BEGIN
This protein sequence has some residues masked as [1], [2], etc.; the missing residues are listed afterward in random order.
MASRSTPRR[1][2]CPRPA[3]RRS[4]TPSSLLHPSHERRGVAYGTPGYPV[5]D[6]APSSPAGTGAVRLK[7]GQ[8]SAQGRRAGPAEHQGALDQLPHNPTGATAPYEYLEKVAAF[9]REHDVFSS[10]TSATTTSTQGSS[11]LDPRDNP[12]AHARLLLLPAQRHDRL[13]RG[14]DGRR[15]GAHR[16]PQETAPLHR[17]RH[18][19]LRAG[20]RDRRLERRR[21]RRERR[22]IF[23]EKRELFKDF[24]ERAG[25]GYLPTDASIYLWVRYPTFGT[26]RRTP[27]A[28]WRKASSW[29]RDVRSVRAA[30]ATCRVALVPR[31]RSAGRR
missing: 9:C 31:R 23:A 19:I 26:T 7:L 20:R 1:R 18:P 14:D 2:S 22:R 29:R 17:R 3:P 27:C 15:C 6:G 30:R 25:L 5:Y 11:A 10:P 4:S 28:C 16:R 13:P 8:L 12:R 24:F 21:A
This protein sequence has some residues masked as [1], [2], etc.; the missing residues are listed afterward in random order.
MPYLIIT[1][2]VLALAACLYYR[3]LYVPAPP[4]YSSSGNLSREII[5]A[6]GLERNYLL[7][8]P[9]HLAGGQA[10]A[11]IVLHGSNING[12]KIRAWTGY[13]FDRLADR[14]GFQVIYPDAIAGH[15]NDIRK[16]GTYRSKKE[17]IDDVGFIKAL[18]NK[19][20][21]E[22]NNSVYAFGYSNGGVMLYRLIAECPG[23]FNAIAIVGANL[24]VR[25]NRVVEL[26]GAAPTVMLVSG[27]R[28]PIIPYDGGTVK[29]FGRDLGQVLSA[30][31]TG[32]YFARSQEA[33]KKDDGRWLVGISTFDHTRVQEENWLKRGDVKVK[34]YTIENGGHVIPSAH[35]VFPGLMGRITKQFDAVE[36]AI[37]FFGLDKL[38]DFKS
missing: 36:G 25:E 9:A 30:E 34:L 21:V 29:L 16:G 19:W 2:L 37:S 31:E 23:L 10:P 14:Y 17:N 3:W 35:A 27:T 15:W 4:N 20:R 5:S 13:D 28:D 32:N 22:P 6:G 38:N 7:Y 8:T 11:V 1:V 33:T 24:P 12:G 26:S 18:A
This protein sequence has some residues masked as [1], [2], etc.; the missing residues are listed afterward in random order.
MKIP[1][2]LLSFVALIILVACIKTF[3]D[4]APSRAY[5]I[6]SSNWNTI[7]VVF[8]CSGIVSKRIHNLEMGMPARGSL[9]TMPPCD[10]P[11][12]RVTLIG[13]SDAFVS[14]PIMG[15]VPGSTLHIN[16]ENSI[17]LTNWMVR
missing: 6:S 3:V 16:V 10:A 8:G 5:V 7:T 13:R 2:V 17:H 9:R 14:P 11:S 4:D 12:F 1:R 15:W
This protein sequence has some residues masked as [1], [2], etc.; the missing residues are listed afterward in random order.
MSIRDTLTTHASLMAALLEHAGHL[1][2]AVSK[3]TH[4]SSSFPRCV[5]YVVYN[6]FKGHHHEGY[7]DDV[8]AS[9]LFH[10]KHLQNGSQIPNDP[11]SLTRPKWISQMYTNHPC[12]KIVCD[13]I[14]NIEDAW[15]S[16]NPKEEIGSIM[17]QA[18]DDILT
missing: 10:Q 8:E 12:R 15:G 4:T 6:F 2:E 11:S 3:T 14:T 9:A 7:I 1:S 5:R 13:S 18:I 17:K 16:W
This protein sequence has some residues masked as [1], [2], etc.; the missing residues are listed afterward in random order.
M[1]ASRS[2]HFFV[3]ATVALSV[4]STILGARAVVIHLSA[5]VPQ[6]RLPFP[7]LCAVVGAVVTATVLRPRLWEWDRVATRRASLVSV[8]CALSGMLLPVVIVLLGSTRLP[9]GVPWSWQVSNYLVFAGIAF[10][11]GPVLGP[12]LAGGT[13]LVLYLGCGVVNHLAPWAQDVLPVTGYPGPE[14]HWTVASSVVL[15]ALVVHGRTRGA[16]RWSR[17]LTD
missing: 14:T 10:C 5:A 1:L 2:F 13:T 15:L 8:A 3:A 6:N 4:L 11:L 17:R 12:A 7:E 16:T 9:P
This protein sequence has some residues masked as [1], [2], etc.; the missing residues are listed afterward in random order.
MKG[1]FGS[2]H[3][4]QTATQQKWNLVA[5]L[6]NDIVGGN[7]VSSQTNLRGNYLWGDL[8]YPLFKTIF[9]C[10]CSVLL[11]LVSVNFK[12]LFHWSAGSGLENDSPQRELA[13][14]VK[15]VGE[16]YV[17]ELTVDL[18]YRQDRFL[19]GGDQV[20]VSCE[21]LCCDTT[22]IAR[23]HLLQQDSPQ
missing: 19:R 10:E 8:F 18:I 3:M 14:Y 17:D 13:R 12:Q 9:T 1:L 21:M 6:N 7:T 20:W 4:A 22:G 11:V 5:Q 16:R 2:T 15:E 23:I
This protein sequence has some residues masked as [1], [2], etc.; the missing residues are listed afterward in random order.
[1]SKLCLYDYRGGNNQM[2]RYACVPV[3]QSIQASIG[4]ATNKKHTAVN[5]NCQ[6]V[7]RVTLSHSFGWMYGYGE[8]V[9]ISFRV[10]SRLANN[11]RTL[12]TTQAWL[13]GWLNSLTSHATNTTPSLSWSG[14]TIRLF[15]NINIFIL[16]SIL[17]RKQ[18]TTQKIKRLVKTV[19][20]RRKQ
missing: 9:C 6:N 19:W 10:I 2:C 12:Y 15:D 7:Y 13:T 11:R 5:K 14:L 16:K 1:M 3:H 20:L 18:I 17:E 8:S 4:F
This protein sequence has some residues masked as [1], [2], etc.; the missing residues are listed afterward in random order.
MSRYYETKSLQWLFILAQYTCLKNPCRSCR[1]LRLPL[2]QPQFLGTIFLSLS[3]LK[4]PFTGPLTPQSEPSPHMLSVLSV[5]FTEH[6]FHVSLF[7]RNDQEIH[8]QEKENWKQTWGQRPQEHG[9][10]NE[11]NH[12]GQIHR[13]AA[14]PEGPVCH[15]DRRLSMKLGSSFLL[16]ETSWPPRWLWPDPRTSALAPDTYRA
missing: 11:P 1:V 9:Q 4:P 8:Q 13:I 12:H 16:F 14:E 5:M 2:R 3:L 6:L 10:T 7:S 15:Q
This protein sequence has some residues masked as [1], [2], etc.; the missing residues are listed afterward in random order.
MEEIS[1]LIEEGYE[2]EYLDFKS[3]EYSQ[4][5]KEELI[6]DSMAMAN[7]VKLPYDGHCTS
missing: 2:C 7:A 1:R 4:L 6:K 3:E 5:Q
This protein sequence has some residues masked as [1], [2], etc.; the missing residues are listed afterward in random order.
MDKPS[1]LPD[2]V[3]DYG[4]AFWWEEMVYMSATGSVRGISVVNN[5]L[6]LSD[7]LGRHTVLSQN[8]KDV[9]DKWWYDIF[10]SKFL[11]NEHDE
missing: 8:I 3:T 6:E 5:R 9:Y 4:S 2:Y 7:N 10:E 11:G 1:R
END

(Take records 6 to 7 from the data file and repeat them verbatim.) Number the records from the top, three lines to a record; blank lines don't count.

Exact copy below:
This protein sequence has some residues masked as [1], [2], etc.; the missing residues are listed afterward in random order.
MKG[1]FGS[2]H[3][4]QTATQQKWNLVA[5]L[6]NDIVGGN[7]VSSQTNLRGNYLWGDL[8]YPLFKTIF[9]C[10]CSVLL[11]LVSVNFK[12]LFHWSAGSGLENDSPQRELA[13][14]VK[15]VGE[16]YV[17]ELTVDL[18]YRQDRFL[19]GGDQV[20]VSCE[21]LCCDTT[22]IAR[23]HLLQQDSPQ
missing: 19:R 10:E 8:F 18:I 3:M 14:Y 17:D 13:R 12:Q 9:T 1:L 21:M 6:N 7:T 20:W 4:A 22:G 11:V 5:Q 16:R 2:T 15:E 23:I
This protein sequence has some residues masked as [1], [2], etc.; the missing residues are listed afterward in random order.
[1]SKLCLYDYRGGNNQM[2]RYACVPV[3]QSIQASIG[4]ATNKKHTAVN[5]NCQ[6]V[7]RVTLSHSFGWMYGYGE[8]V[9]ISFRV[10]SRLANN[11]RTL[12]TTQAWL[13]GWLNSLTSHATNTTPSLSWSG[14]TIRLF[15]NINIFIL[16]SIL[17]RKQ[18]TTQKIKRLVKTV[19][20]RRKQ
missing: 9:C 6:N 19:W 10:I 2:C 12:Y 15:D 7:Y 13:T 11:R 5:K 14:L 16:K 1:M 3:H 20:L 18:I 17:E 8:S 4:F